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Installing an intruder alarm to secure your guns: is it worthwhile?

If you own guns, the police are likely to insist that you install an intruder alarm — but it’s more useful as a deterrent than to catch a criminal in the act says Alasdair Mitchell


I have one of those smart doorbells, recording the area inside the back door, where we feed the cat. We tend to leave dry food out and the mog comes and goes through a cat flap at will. Movement notifications on my phone allow me to check that the cat is alive and munching. One of the reasons we have a cat is to catch mice. Recently, I was woken in the night by my phone buzzing. When I peered at the screen, it revealed that the camera had been triggered by a mouse. It was eating the cat food.

Triggering an intruder alarm

Various thoughts occurred to me. One of the milder ones was that it’s just as well we don’t have a conventional intruder alarm, given the amount of wildlife that seems to exercise a right to roam in our old farmhouse.

If you have an extensive collection of guns, or are a registered firearms dealer, the police will generally insist that you have a monitored intruder alarm. That seems sensible — although I do wonder about monitoring carried out by a commercial outfit, whose final recourse is to contact the police. Will the police turn up in time to prevent a burglary? Doubtful. Perhaps it’s all about deterrence.  (Read our advice on gun cabinet rules.)

Alert dog

For most of us, who own just a few guns, a home alarm might give us a warm feeling, but we need to manage our expectations. Some studies show that an alert dog is as effective as anything in detecting and actually deterring an intruder. People often claim that installing a home alarm will reduce your insurance premiums, but I have yet to find this. What I have found is that most such claims originate from information proffered by the alarm industry.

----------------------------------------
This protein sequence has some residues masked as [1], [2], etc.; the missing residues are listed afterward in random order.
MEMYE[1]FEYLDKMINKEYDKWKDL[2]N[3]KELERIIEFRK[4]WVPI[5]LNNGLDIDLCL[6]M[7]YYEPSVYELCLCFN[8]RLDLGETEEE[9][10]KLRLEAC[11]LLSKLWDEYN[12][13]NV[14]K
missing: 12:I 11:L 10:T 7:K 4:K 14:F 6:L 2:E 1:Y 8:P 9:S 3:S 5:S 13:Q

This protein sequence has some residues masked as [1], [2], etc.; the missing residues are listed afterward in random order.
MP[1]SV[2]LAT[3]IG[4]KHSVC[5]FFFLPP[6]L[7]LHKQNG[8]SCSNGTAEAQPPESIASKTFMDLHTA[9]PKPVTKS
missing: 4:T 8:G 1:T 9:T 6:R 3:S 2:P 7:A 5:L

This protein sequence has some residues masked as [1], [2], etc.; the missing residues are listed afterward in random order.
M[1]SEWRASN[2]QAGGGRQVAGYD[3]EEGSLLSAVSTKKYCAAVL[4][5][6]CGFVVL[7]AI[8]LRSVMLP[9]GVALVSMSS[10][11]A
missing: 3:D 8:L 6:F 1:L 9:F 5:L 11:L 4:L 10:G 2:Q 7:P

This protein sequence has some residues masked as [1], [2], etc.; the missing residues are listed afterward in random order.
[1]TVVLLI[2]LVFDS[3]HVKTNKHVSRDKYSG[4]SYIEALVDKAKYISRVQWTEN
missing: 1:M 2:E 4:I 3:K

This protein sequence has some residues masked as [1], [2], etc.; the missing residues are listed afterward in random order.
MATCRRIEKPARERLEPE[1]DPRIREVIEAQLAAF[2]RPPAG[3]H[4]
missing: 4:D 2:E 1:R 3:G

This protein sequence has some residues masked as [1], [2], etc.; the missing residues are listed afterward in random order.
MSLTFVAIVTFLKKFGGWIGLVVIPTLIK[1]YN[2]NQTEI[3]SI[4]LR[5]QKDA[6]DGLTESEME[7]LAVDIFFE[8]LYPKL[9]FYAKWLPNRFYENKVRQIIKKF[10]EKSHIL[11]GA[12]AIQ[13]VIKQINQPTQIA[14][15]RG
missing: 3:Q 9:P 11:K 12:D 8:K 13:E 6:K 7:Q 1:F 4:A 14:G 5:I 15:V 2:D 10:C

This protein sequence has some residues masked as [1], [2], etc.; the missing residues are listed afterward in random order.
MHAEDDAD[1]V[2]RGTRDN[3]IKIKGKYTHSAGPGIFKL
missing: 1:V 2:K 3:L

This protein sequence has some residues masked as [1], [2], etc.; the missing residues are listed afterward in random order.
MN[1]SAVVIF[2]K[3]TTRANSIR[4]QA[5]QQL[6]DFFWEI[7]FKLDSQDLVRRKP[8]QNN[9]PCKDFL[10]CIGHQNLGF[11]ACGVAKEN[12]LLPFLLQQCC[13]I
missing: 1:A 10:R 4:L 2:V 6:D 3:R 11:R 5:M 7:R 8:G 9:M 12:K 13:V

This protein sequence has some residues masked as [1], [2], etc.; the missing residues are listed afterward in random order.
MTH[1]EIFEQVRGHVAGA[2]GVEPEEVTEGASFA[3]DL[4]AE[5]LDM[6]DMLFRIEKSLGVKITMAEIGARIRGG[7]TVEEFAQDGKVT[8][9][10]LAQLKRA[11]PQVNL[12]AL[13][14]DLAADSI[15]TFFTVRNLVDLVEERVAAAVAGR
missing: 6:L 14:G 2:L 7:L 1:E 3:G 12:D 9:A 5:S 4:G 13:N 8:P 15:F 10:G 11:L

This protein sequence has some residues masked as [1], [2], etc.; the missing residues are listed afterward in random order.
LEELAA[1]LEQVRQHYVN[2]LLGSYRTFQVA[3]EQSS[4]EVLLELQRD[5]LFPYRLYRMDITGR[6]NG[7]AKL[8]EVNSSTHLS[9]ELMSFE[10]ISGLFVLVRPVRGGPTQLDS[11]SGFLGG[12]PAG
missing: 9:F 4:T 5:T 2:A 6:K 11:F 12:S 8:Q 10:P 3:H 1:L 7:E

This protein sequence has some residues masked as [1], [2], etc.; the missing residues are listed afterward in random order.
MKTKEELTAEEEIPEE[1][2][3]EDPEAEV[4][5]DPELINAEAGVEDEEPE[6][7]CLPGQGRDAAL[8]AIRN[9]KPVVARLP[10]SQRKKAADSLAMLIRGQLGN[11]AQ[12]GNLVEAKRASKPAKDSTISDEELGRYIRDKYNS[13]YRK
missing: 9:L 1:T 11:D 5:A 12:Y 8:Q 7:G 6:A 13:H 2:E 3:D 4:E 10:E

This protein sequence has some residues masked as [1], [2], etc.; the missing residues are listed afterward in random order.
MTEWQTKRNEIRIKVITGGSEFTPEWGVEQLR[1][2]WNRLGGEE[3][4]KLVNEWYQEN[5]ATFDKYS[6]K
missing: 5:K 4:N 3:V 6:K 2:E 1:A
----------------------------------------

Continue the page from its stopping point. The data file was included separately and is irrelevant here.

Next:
Most intruder alarms are overrated. In urban zones, a ringing burglar alarm is often ignored by the passing public. And if you live in a remote area, there is nobody to even hear your alarm going off. Of course, if you are actually in the house at the time, it might alert you in time to take action. But what sort of action? Certificate holders have to be extremely careful about taking the law into their own hands. Certainly, you should call the police, but in truth they probably won’t arrive in time to make any meaningful intervention. In many cases, the police don’t even investigate burglaries after the event.

Yet as I said, most police forces insist that gun owners install an audible alarm system if they have a substantial number of firearms. Central guidance sets the threshold at between six and 10 guns. The number is supposed to be considered in combination with other key factors, such as the local crime rate. Often, the most foolproof audible alarm is one triggered by a physical sensor at an entry point. Area-based systems are all too likely to be triggered by pets, deliveries, central heating, moths, bats or whatever. (Read more on how to keep your guns and ammunition truly secure.)

If you are going to get an intruder alarm, do your research. I have found that a system incorporating cameras is very useful for telling you who is in or near your property. But I wouldn’t rely too much on any alarm system. Certainly no more than I’d rely on the damned cat to keep mice at bay.